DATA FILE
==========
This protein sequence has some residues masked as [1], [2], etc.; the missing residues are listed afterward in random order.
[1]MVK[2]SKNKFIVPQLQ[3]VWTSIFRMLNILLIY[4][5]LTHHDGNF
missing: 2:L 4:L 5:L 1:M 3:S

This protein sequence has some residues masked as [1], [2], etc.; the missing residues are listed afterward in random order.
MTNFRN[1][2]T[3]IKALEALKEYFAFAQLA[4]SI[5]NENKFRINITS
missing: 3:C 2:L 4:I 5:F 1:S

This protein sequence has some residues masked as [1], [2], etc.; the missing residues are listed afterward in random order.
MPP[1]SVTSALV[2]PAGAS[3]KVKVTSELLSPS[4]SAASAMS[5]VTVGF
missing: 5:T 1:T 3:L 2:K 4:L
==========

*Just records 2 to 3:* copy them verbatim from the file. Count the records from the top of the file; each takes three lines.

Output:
This protein sequence has some residues masked as [1], [2], etc.; the missing residues are listed afterward in random order.
MTNFRN[1][2]T[3]IKALEALKEYFAFAQLA[4]SI[5]NENKFRINITS
missing: 3:C 2:L 4:I 5:F 1:S

This protein sequence has some residues masked as [1], [2], etc.; the missing residues are listed afterward in random order.
MPP[1]SVTSALV[2]PAGAS[3]KVKVTSELLSPS[4]SAASAMS[5]VTVGF
missing: 5:T 1:T 3:L 2:K 4:L